This article is also available in: Italiano
“Secret history of the Mongols” is the first text to tell of the Mongolian epic, focusing on its absolute maximum exponent, or Genghis Khan. The book, however, will highlight especially the human events that surrounded this character, finally allowing us to move away from stereotypes.
Secret history of the Mongols
This adaptation of what is recognized today as the oldest Mongolian text (written two decades after Chingis Khan‘s death) tells the Mongols’ own version of the origin of their nation, the life of Chingis Khan, and the creation of an empire that stretched across Eurasia in the Thirteenth century. Kahn has adapted the scholarly English of Francis Woodman Cleaves’ erudite translation in colloquial English, making this exciting narrative accessible to all readers. It is written “as an act of research and imagination,” an example of story-telling as history which offers not only an accurate and dramatic description of Mongolian culture and heritage, but wisdom and insight into the humanity of this small group that ruled much of Asia, Russia, and the Middle East for nearly two hundred years. Although it opens in a mythical past, The Secret History of the Mongols quickly becomes a treasure-trove of factual information, not only about the life and career of Chingis Khan, but also about the Mongolian people. It describes in fascinating detail the daily life, social structures, and customs of the tribes of Central Asia, and in terms of accuracy and immediacy eclipses the more familiar Travels of Marco Polo. An overview of medieval Asia, maps, lineage charts, a glossary of proper names, and a bibliography are included. This expanded edition includes a Seventeenth century account of Chingis Khan‘s death and a recent essay by the author. (This in the English version translated by Paul Kahn, but we had read a different in Italian without this.)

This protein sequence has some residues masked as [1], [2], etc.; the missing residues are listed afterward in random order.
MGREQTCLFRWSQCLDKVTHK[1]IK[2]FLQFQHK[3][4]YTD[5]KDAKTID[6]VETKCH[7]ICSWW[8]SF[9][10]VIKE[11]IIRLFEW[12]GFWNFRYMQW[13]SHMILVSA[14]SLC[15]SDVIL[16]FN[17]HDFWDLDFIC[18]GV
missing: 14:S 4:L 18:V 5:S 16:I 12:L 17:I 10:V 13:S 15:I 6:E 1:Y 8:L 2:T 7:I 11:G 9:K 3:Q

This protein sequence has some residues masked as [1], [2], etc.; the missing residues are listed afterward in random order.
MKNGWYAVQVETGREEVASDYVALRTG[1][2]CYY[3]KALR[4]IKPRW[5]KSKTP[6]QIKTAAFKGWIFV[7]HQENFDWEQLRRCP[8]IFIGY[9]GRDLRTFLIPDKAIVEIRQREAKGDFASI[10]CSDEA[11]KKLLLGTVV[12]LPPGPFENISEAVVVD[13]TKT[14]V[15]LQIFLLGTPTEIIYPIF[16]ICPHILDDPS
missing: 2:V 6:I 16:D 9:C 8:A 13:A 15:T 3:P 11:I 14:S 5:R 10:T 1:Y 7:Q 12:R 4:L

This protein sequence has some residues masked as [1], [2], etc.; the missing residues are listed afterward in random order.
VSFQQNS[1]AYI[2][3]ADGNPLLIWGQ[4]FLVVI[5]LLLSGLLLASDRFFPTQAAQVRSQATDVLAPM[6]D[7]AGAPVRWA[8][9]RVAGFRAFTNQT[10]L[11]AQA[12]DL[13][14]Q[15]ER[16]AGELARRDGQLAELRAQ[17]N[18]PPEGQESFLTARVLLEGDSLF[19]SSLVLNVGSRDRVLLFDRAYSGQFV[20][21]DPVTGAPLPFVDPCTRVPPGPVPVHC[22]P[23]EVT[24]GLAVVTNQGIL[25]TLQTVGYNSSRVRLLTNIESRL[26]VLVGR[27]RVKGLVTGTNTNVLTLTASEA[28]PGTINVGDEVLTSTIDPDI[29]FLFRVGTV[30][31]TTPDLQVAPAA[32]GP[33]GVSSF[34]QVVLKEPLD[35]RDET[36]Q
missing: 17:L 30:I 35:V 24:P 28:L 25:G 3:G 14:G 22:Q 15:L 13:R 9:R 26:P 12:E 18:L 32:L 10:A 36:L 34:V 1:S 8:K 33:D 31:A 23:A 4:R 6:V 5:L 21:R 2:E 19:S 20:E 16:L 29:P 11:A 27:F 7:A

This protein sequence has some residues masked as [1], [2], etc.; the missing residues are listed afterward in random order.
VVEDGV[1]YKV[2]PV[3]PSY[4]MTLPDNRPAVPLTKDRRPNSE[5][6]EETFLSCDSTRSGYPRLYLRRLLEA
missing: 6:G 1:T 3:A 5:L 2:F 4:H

The flavor of the steppe
The text is able to bring the reader directly to Mongolia between the 12th and 13th centuries, allowing us to truly fully understand what was the basis on which the Mongolian empire was shaped. Even more than on the people, however, the work will lead to discover the figure of Genghis Khan, a character far from exemplified by a banal “king of the barbarians”. The story of Temüjin is in fact decidedly more tied to human than military relationships and in this book we can savor all this fully.
Without the support of Jamuqa, Subetai, Börte and many others, we will never have heard in any way mentioning this Mongolian and this is perceptible on every page, as well as by Khan himself, who paid maniacal attention in choosing to who to trust. Fascinating, then, how the whole condition of nomadism is treated with great naturalness, thus allowing the reader to fully understand the Mongolian reasons, definitely more related to survival than anything else.
Better than a nice fantasy
The book is absolutely recommended for everyone, especially those who are passionate about history or fantasy. Thanks to the very particular setting, the historical time and the complexity of the names, it could easily appear as an older brother of the “Game of Thrones”, however showing us concrete and real episodes. Except in the chapter of the military organization (however fascinating to understand the functioning and roles in the Mongolian state), the text flows with extreme fluidity, giving you several hours between entertainment and learning.
Very important detail to underline as it incredibly enlarges the amount of people to whom it can be donated. For every fan of Asia, however, it is a volume at the limits of the indispensable for historical importance and charm.
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